Let's move onto the T1i's software bundle now!
EOS Utility - Main Screen
Canon includes version 20.0 of their EOS Digital Solutions Disk with the Rebel T1i. The first application that you'll probably bump into is EOS Utility, which is sort of a gateway to all the other software programs. Here you can download photos from your camera, use remote capture, or adjust camera settings (that last option doesn't work with this camera).
EOS Utility - Selecting Photos to Download
If you choose to select and download images to your computer, you'll get the screen you see above. Once photos are transferred to your computer, you have two ways of viewing and editing them.
ImageBrowser in Mac OS X
The "consumer-friendly" option for image viewing is ImageBrowser (for Mac) and ZoomBrowser (for Windows). On the main screen, you get the usual thumbnail view, with quick access to image e-mailing, printing, editing, and slideshows.
Double-click on a JPEG image and you'll bring up the photo in its own window. Editing functions include trimming, redeye removal, and the ability to adjust levels, color, brightness, sharpness, and the tone curve. There's also an auto adjustment feature, for those who don't mess with all those controls.
There really isn't much in the movie editing department in the Browser software. You can trim unwanted footage off the beginning or end of your clip (in 1 second increments, at least on the Mac), and that's about it.
The Browser software can be used to view RAW images, but that's about it. You cannot edit or convert the Rebel T1i's RAW files. For that you'll need...
Digital Photo Professional in Mac OS X
...Digital Photo Professional! The main screen isn't too much different from Image/ZoomBrowser, with your choice of three thumbnail sizes, plus a thumbnail w/shooting data screen. A batch processing tool lets you quickly resize and rename a large number of photos.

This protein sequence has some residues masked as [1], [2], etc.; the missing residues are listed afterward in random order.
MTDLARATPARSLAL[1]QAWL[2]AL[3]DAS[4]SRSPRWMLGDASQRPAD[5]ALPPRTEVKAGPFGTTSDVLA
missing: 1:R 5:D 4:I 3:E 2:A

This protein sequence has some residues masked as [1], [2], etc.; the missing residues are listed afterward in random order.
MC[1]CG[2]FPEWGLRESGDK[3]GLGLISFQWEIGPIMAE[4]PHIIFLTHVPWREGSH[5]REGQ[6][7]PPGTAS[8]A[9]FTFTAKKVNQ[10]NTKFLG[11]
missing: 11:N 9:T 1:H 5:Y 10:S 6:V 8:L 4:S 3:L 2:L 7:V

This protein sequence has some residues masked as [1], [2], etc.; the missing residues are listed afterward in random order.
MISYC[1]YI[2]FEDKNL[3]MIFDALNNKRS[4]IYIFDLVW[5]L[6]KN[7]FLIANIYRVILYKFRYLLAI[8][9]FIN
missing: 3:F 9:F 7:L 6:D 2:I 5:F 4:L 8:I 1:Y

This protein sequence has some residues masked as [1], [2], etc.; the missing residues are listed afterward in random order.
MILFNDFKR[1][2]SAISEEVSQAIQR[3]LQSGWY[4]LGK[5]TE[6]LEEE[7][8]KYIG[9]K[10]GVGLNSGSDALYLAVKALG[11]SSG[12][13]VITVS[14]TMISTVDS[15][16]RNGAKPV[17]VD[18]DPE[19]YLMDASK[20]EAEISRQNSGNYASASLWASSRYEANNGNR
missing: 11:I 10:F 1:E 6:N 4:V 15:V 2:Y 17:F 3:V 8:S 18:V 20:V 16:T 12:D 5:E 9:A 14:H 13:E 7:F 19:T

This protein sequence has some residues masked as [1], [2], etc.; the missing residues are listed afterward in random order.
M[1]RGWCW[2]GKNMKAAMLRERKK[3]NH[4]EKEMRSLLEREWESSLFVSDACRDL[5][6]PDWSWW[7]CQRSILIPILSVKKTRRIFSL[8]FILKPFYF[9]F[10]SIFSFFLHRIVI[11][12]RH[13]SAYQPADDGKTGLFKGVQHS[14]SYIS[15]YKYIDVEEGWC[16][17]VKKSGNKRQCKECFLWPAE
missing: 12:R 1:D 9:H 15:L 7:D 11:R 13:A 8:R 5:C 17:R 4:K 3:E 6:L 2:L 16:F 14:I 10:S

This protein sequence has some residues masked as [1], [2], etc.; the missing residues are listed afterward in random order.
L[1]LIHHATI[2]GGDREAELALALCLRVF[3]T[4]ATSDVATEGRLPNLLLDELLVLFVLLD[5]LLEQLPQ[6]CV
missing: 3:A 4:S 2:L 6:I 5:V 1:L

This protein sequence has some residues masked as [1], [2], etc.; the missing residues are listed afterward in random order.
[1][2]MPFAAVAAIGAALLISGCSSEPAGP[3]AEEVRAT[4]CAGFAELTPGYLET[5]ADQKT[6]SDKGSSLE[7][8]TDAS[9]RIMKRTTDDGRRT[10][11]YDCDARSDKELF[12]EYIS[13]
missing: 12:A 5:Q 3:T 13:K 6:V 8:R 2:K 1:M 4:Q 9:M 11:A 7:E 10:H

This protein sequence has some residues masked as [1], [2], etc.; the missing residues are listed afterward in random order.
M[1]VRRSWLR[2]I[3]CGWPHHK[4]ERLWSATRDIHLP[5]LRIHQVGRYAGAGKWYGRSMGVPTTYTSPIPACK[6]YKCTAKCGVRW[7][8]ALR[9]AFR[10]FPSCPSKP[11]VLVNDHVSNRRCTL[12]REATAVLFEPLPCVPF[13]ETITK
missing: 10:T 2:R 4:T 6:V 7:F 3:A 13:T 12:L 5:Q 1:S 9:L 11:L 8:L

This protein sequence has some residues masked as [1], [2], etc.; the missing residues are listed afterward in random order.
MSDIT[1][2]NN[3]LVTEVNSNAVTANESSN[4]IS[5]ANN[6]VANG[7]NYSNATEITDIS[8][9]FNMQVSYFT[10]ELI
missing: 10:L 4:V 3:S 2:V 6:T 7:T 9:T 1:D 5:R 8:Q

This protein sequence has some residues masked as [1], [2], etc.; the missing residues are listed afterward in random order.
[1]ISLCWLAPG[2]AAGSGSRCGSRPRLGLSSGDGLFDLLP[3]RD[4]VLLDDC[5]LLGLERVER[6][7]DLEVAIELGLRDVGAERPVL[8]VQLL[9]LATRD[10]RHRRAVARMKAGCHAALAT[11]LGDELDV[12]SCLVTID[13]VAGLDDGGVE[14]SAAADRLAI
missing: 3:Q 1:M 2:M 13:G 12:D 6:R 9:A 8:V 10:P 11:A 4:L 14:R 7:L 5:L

RAW editing in DPP
The RAW editing tools in DPP are quite robust. Basic properties you can edit include exposure, white balance, the tone curve, Picture Style, saturation, and sharpness. In addition to adjusting the basics that I described above, DPP also lets you tweak color tone, the tone curve, shadow and highlight detail, luminance and chrominance noise, and lens aberration (such as distortion, vignetting, and purple fringing).
What is RAW, and why should you care about it? RAW images contain unprocessed image data direct from the camera's sensor. Thus, you can adjust settings like white balance and exposure without damaging the original image, so it's almost like taking the photo again. The downside is the large file size (compared to JPEG), fewer shots in continuous shooting mode, and the need to post-process each image on your computer before you can turn it into a more common format like JPEG.
Remote camera control, complete with live view
Jumping back to EOS Utility again, I want to mention a really nice feature -- Remote Capture. This lets you control the camera right from your computer, with access to most camera settings. The live view feature is fully supported, complete with a histogram, composition grid, and the ability to enlarge the frame and manually tweak focus. Photos are saved directly to your computer, though they can be stored on the camera too, if you wish.
While you can record movies using Remote Capture, they are saved to the camera's memory card, and not to your computer. I think that's due to the tremendous amount of data that must be written quickly while you're recording in HD.
Other things you can do with EOS Utility include customizing the My Menu (more on that later) and uploading Picture Styles that you've created with the software described below.
Picture Style Editor in Mac OS X
The last tool in Canon's software suite is the Picture Styles editor. To use this, you must first open up a RAW image. You can then tweak the tone curve, color settings, contrast, and sharpness, and then save a new Picture Style, which can be used both on the camera and in the Digital Photo Professional software.
Canon includes a very detailed manual with the Rebel T1i. About the only part that I'd consider user-friendly is the "contents at a glance" section on pages 10 and 11 -- after that, expect lots of fine print. If you can successfully navigate through that, then you'll be able to find answers to any question you may have about the T1i. Documentation for the software bundle is installed onto your computer.